wfc123 says sacking Roberto Mancini was harsh, but the right decision nonetheless
Three hundred and sixty five days after bringing the Premier League title to the blue half of Manchester, Roberto Mancini was gone. The general consensus is that the Italian`s removal was harsh and there`s certainly an argument in his favour. However, when you scratch beneath the surface, it looks a step in the right direction.
Of course, in three full seasons at the Etihad Stadium he brought the club their first Premier League title, won an F.A Cup and lost another final.
Had it not been for defeat against Wigan on Saturday, he would have been sacked after three trophies in as many seasons.
This decision was certainly not a snap-decision off the back of the disappointment at not beating Roberto Martinez`s side on Saturday, this was a calculated decision was has almost certainly been weeks, if not months in the making.
The pertinent part of the above statement is that he would still have been sacked. That is merely conjecture, but the majority of the press pack had suggested as much too and they are usually a good indicator.
Mancini has made it painstakingly clear this season that he believes City`s mistake was not signing Robin van Persie last summer when they had the chance. Van Persie, of course, went to Manchester United and the rest is history.
The Citizens were also alleged to have been in the running for Eden Hazard too, but the Belgian ended up at Chelsea.
Obviously City are rich enough to blow anybody out of the water financially, but the point is that those days are gone, there is a new football hierarchy at the club and the club are gradually moving in a different direction – a direction Mancini was not on-board with.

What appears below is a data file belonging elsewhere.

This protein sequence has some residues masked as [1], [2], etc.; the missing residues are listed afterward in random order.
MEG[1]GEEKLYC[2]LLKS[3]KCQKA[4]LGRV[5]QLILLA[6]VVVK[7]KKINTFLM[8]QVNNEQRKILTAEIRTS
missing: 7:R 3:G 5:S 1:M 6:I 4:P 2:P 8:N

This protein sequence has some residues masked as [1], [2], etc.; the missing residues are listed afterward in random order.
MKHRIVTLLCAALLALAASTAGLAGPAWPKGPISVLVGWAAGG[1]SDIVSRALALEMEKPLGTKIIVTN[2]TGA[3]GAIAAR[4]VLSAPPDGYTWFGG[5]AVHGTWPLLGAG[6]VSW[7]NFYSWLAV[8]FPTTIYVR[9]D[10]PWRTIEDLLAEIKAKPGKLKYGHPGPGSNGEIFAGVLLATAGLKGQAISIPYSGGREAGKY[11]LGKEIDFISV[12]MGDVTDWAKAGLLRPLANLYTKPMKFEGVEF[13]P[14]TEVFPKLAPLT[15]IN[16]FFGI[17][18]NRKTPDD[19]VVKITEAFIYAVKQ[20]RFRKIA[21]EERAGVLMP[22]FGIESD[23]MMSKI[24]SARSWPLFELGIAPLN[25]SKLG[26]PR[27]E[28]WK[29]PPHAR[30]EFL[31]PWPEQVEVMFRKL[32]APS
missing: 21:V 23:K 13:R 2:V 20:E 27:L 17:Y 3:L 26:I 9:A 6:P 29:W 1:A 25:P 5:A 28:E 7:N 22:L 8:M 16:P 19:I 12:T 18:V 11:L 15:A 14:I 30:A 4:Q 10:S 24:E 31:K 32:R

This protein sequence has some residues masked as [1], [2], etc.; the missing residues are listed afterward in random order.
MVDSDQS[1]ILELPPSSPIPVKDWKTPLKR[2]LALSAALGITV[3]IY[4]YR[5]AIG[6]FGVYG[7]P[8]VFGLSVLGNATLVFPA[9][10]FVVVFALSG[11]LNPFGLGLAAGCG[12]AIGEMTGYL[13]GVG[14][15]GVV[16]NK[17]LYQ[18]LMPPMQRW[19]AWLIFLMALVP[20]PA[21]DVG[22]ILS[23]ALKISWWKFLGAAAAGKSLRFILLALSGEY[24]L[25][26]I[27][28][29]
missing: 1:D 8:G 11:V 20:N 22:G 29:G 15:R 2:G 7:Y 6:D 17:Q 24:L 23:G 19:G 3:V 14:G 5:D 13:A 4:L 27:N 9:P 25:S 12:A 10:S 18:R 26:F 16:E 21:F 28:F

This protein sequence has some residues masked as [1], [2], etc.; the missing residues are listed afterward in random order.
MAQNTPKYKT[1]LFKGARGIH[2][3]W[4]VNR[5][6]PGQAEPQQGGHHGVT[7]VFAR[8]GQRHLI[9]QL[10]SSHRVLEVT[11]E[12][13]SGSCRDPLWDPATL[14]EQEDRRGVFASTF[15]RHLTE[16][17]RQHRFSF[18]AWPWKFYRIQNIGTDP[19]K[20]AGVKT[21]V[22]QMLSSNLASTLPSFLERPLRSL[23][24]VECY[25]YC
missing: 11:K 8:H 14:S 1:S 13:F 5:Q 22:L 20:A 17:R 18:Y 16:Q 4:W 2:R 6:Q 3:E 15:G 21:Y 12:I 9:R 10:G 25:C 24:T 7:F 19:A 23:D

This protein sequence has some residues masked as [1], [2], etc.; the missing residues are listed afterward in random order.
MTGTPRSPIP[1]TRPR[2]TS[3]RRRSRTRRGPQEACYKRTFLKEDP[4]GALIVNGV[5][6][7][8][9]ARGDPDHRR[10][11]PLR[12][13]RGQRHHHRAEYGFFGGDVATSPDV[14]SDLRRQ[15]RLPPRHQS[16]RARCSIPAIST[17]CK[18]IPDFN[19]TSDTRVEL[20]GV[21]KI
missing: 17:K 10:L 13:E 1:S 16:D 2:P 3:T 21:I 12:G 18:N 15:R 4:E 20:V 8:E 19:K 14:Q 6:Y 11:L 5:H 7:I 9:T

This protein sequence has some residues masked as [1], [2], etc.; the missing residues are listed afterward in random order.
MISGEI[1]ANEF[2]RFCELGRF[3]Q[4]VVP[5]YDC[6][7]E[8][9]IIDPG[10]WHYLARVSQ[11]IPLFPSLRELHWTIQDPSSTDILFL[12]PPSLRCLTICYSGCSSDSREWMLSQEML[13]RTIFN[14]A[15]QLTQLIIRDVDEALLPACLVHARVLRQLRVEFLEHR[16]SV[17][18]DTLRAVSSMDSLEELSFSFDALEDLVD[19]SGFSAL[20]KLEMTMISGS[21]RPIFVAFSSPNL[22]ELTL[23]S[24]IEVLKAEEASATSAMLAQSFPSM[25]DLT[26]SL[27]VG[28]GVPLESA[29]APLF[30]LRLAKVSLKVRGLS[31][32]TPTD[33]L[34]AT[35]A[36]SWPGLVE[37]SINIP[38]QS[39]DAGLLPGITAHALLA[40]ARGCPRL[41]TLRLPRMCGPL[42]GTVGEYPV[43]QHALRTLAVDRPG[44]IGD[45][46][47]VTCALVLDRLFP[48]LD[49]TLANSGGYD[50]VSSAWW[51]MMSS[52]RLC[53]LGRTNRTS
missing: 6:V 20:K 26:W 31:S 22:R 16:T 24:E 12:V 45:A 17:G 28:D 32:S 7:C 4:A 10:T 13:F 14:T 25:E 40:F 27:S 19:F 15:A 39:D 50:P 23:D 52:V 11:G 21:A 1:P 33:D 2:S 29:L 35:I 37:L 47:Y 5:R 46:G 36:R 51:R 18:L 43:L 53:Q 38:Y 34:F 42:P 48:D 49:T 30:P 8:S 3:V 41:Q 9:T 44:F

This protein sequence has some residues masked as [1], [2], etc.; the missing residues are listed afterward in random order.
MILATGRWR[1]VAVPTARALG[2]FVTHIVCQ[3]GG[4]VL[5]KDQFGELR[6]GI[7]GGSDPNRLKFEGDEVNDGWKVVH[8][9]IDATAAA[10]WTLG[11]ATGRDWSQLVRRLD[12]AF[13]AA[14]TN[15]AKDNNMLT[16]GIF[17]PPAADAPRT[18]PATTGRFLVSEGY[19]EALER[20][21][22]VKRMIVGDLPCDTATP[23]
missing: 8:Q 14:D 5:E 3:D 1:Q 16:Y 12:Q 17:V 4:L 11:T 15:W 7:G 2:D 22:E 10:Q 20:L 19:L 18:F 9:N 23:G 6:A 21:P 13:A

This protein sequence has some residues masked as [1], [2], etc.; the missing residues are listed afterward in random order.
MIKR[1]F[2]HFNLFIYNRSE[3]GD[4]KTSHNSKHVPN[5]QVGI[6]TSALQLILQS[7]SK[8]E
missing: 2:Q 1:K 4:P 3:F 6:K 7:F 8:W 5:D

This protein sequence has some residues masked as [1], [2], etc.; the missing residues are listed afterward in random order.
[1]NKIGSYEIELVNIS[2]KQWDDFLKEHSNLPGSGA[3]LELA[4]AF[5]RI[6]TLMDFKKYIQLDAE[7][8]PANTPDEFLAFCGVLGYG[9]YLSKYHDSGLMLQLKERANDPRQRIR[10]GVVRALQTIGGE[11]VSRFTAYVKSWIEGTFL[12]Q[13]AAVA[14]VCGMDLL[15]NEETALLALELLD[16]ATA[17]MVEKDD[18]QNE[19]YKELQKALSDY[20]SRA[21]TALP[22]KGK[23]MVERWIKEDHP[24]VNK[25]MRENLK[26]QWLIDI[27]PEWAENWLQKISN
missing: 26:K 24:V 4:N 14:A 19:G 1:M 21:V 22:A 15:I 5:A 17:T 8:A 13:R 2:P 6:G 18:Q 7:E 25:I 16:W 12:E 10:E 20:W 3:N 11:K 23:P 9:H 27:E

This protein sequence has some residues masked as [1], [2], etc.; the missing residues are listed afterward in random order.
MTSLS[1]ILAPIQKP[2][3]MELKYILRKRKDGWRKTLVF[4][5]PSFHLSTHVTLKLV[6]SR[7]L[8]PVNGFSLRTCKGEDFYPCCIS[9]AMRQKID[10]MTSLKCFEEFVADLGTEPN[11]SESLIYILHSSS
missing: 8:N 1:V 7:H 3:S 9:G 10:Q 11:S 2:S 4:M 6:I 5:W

Former Barcelona pair Ferran Soriano (CEO) and Txiki Begiristain (Director of Football) are in charge now and their policy is not spending a hundred million each and every summer at the whim of the current manager, there is a genuine strategy which they intend to implement.
The success that the two oversaw at Barcelona was based predominantly on a core of world-class players – Lionel Messi, Xavi Hernandez, Andres Iniesta, Gerard Pique, Dani Alves and Carles Puyol.
Below the world-class players are a core of good, reliable ‘squad players` – players such as Sergio Busquets, Pedro and Javier Mascherano.
Below that calibre of player are a number of supplementary young, homegrown talents – Cristian Tello, Isaac Cuenca, Marc Bartra and so on.
Applying that model to City, there are already half a dozen world-class players at the club: Joe Hart, Vincent Kompany, Yaya Toure, David Silva, Sergio Aguero and Carlos Tevez.
Below those six there are plenty of solid professionals: Gareth Barry, James Milner, Gael Clichy, Micah Richards, Aleksandr Kolarov, Edin Dzeko and so on
The real problem lies under that – where are the young players coming through?
There`s the highly-rated Swede John Guidetti who`s been on-loan at Feyenoord, but apart from that, is there really anyone else? – there are players who have been purchased, such as Matija Nastasic and Jack Rodwell, bet genuinely homegrown players are at a premium.
Therein lies the challenge for Soriano, Begiristain and City`s youth development staff, producing their own youngsters. It`s cost effective and with Financial Fair Play about to kick in properly, an important part of the club progressing.
With the Etihad Campus being built at great expense, the expectation will undoubtedly be that City start producing more of their own players through the academy.
Mancini`s answer to the club` failure to retain the Premier League or to compete in the Champions League was going to be to throw more money at the problem, but again, this was not in the blueprint of Soriano and Begiristain and so from a purely business point of view, Mancini was on very thin ice at the Etihad.
Disposing of a manager who won the title just 12 month previously was never going to go down well with supporters but in the cold light of day, Manchester City are trying to move in a different direction and Mancini wasn`t prepared to budge.
There was very little point in getting any further down the line and causing more problems when the root of the problem could so easily be dispatched with.